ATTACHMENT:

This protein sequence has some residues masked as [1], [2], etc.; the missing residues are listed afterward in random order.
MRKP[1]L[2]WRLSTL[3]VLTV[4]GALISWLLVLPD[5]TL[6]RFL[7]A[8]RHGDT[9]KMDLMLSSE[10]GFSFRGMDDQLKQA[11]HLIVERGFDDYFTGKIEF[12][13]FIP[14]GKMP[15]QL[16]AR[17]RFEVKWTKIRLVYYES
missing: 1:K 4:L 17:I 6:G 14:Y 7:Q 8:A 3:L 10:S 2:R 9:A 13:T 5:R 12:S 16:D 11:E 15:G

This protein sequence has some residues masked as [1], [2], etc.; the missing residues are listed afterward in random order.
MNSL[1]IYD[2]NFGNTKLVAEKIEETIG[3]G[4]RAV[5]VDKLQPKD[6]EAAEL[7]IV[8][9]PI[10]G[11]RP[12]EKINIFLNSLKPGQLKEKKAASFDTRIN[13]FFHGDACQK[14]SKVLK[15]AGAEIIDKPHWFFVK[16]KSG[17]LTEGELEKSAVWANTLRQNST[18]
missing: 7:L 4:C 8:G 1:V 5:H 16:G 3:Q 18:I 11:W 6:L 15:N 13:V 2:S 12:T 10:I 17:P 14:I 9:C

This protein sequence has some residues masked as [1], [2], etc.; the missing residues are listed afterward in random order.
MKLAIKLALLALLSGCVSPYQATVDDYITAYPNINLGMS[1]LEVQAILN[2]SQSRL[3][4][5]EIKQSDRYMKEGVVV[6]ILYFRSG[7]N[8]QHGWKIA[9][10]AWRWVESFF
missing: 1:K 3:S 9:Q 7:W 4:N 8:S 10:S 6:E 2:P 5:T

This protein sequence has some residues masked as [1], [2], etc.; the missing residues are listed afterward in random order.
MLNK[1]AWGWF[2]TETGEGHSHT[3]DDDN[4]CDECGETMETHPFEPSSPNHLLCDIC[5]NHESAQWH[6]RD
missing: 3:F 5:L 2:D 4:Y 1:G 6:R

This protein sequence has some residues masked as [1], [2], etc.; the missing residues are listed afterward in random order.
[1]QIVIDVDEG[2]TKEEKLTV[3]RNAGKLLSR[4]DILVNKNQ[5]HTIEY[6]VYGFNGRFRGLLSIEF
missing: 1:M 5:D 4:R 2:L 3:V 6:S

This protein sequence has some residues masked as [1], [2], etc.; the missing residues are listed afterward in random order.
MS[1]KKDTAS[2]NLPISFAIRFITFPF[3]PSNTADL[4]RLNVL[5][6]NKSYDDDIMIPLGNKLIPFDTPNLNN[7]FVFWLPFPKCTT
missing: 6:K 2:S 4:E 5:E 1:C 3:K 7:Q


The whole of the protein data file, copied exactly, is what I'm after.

This protein sequence has some residues masked as [1], [2], etc.; the missing residues are listed afterward in random order.
MRKP[1]L[2]WRLSTL[3]VLTV[4]GALISWLLVLPD[5]TL[6]RFL[7]A[8]RHGDT[9]KMDLMLSSE[10]GFSFRGMDDQLKQA[11]HLIVERGFDDYFTGKIEF[12][13]FIP[14]GKMP[15]QL[16]AR[17]RFEVKWTKIRLVYYES
missing: 1:K 4:L 17:I 6:G 14:Y 7:Q 8:A 3:L 10:S 2:R 9:A 13:T 5:R 12:S 16:D 11:E 15:G

This protein sequence has some residues masked as [1], [2], etc.; the missing residues are listed afterward in random order.
MNSL[1]IYD[2]NFGNTKLVAEKIEETIG[3]G[4]RAV[5]VDKLQPKD[6]EAAEL[7]IV[8][9]PI[10]G[11]RP[12]EKINIFLNSLKPGQLKEKKAASFDTRIN[13]FFHGDACQK[14]SKVLK[15]AGAEIIDKPHWFFVK[16]KSG[17]LTEGELEKSAVWANTLRQNST[18]
missing: 7:L 4:C 8:G 1:V 5:H 16:G 3:Q 18:I 11:W 6:L 15:N 13:V 2:S 12:T 10:I 17:P 14:I 9:C

This protein sequence has some residues masked as [1], [2], etc.; the missing residues are listed afterward in random order.
MKLAIKLALLALLSGCVSPYQATVDDYITAYPNINLGMS[1]LEVQAILN[2]SQSRL[3][4][5]EIKQSDRYMKEGVVV[6]ILYFRSG[7]N[8]QHGWKIA[9][10]AWRWVESFF
missing: 1:K 3:S 9:Q 7:W 4:N 8:S 10:S 6:E 2:P 5:T

This protein sequence has some residues masked as [1], [2], etc.; the missing residues are listed afterward in random order.
MLNK[1]AWGWF[2]TETGEGHSHT[3]DDDN[4]CDECGETMETHPFEPSSPNHLLCDIC[5]NHESAQWH[6]RD
missing: 3:F 5:L 2:D 4:Y 1:G 6:R

This protein sequence has some residues masked as [1], [2], etc.; the missing residues are listed afterward in random order.
[1]QIVIDVDEG[2]TKEEKLTV[3]RNAGKLLSR[4]DILVNKNQ[5]HTIEY[6]VYGFNGRFRGLLSIEF
missing: 1:M 5:D 4:R 2:L 3:V 6:S

This protein sequence has some residues masked as [1], [2], etc.; the missing residues are listed afterward in random order.
MS[1]KKDTAS[2]NLPISFAIRFITFPF[3]PSNTADL[4]RLNVL[5][6]NKSYDDDIMIPLGNKLIPFDTPNLNN[7]FVFWLPFPKCTT
missing: 6:K 2:S 4:E 5:E 1:C 3:K 7:Q